The last book I want to cover is my Usborne Illustrated Dictionary of Science, I write a lot of science fiction, and this is invaluable, it’s more specific than my encyclopedia and has much more detail. Now, this book I got in primary school, it was published in 1988, so it’s not what you would describe as up to date – but it has enough detail, and theory to fill out my pages and give them credibility. I’ve learnt an awful lot since then, but the basics haven’t changed much, how atoms react, the law of physics, how a crystal forms and grows, and such still are relevant. It’s an immensely powerful tool, even at twenty years old. If something isn’t up to date, I know enough to find out more recent information, but this book feeds my search queries. It’s not just science fiction it’s good for, there are thrillers, and fantasy that I have worked on, to which I am indebted to this books writers. Science is everywhere, and is in everything – from the pathology of a murder scene, to the manouveres of a fighter pilot, to the beginning and end of pregnancy, and aging. Miss out on those details, and your stories credibility just falls flat on it’s face.
Those are the books I wanted to mention, there are others, many others from study guides, to biographies (which often contain rich how to’s in their nostalgic memories of writing this or that), pamphlets, educational supplements, and general English guides. I don’t think you can ever have too much reference for writing, and to that end I would encourage any aspiring writer or poet to set aside shelf space for them. Then double that shelf space because you’ll want a whole shelf of product, other people’s writings, anthologies, magazines etc…
Now here’s one that’s hard to cover – I’m a bit of a pen fiend*, so I have lots of pens. I can barely walk by a store like the sadly departed Woolworths, without buying a multi-pack.
Multi-packs are important for the range they give you, and their disposability, though unless it’s an upmarket set, they’re not known for their reliability. That’s fine for the travelling writer though, trust me, if you lose a £20 fountain pen (unless you’ve got more money than sense), you will be gutted. I always have some cheap pens on me, if someone needs a pen, that is what I lend them. If I’m writing in a really crowded spot, such as on a busy train or bus, then it’s cheap pens – you don’t want to feel obliged to crawl among people’s legs, getting knocked, stood on, insulted, and laughed at for dropping a pen. Not nice.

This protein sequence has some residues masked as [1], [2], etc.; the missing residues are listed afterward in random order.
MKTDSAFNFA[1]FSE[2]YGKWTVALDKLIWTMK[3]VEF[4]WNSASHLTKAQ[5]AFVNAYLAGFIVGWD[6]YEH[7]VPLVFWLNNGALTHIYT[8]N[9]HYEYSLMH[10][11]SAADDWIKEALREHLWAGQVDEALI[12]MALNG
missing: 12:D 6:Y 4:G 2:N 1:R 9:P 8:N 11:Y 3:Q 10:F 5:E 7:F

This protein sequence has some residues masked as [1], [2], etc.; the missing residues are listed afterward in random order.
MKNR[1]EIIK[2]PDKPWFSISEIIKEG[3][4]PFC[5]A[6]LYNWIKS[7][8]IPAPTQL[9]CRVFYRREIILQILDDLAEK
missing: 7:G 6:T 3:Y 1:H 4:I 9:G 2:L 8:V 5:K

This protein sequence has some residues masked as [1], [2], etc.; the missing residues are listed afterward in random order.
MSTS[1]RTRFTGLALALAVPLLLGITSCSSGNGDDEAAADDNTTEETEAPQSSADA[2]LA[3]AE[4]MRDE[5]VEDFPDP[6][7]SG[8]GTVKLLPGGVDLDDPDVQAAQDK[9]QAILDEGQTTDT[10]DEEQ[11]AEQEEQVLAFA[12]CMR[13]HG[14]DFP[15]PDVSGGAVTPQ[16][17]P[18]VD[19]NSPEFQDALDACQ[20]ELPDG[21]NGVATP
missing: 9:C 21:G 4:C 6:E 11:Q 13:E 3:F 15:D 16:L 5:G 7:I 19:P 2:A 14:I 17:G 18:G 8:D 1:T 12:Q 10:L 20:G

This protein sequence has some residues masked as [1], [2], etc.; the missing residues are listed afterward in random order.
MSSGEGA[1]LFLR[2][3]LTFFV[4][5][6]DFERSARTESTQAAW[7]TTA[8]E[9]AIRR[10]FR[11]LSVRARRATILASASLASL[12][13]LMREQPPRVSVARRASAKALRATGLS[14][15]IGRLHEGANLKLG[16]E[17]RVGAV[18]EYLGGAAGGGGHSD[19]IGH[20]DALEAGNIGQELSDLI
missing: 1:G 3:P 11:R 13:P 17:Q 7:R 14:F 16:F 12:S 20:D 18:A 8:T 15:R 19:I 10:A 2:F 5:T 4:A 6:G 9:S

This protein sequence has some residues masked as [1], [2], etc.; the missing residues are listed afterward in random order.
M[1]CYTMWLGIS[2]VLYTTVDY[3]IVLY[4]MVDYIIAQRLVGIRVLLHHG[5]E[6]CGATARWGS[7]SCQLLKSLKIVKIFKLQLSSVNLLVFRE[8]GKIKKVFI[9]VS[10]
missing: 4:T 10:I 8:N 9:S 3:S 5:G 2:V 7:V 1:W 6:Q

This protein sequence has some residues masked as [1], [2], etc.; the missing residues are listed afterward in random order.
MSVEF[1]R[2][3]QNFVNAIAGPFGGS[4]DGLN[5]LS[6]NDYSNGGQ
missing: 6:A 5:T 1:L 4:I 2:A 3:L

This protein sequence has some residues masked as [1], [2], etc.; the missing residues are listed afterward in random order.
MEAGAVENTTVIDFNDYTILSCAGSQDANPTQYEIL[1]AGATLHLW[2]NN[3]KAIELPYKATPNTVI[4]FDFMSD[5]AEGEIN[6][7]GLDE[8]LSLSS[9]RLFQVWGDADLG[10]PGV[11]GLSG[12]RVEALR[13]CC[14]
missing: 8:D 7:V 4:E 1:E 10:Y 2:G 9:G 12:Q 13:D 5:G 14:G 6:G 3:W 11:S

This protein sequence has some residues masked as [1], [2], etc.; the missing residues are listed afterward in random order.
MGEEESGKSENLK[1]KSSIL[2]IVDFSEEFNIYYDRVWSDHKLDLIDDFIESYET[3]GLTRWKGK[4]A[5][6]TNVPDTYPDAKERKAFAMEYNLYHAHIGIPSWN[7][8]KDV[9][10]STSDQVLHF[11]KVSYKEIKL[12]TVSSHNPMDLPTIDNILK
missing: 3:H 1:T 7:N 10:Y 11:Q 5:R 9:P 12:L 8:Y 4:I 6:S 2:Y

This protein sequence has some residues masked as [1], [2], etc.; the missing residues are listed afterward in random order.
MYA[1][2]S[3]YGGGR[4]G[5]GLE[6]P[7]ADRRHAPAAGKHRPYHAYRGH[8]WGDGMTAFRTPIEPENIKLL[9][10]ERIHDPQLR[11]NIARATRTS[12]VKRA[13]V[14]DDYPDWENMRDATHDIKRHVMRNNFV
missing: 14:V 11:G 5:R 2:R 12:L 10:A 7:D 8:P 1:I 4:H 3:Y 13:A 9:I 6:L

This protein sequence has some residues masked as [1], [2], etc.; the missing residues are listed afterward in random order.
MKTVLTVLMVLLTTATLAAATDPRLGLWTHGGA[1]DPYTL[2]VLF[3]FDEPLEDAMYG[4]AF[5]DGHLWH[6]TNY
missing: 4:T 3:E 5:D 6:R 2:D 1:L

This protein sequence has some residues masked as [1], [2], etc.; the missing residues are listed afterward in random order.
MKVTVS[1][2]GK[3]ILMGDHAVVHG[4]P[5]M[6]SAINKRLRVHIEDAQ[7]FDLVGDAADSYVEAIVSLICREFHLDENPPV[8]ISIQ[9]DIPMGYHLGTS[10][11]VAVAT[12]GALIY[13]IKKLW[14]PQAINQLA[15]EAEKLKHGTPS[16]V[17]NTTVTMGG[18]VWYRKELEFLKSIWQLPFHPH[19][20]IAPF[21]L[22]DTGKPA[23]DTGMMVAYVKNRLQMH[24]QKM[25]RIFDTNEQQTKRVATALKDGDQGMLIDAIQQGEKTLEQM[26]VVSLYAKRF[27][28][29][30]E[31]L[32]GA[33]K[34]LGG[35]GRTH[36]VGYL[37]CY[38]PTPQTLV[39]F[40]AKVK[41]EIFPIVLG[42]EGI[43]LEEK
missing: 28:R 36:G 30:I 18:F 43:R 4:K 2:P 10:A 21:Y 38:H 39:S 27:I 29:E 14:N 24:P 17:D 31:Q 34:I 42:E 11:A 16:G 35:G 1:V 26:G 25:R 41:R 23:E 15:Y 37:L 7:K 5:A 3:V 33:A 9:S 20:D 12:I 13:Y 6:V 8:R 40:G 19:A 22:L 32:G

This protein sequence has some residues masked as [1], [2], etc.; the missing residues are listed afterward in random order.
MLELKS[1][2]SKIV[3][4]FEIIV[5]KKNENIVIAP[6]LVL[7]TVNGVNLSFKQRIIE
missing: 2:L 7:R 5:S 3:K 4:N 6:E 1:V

My most valued pen, at the moment, is my titanium Parker Jotter, clearly I needed something that would survive more G forces than your average stainless steel Parker Jotter. Anyway, it’s really just a nice, comfortable, good weighted ball point pen. It’s brushed titanium, but very smooth all the same, yet I’m always amazed it doesn’t sleep around alot, which other metal pens tend to do.
If I want to write something a bit more fanciful, I tend to turn to my fountain pen, this is a Parker Contact Purple fountain pen. I bought it because it’s quite cheap, quite different looking, but most of all very comfortable to handle. I do this because the Parker Jotter is a very practical kind of pen, and is conducive to sensible writing, and scribblings – however I find fountain pens produce, in me, more artist writing. I firmly believe there is psychology in the choice of pen.
After that, I have an array of pens that have been gifts, or I’ve just fancied (actually lots of those), most of which have purposes too specific to go into**
Then I’ve got must have’s of pencils (various grades), rules, erasers, tippex, a hobby knife, Pritt Stick, sticky tape, post it and post it tabs, these are all part of my kit. They help me create characters and stories that are real outside of my head, so I can draw a character, or cut pieces out of a magazine to bring them to life. Also so I can repair pages when I’ve accidentally torn them.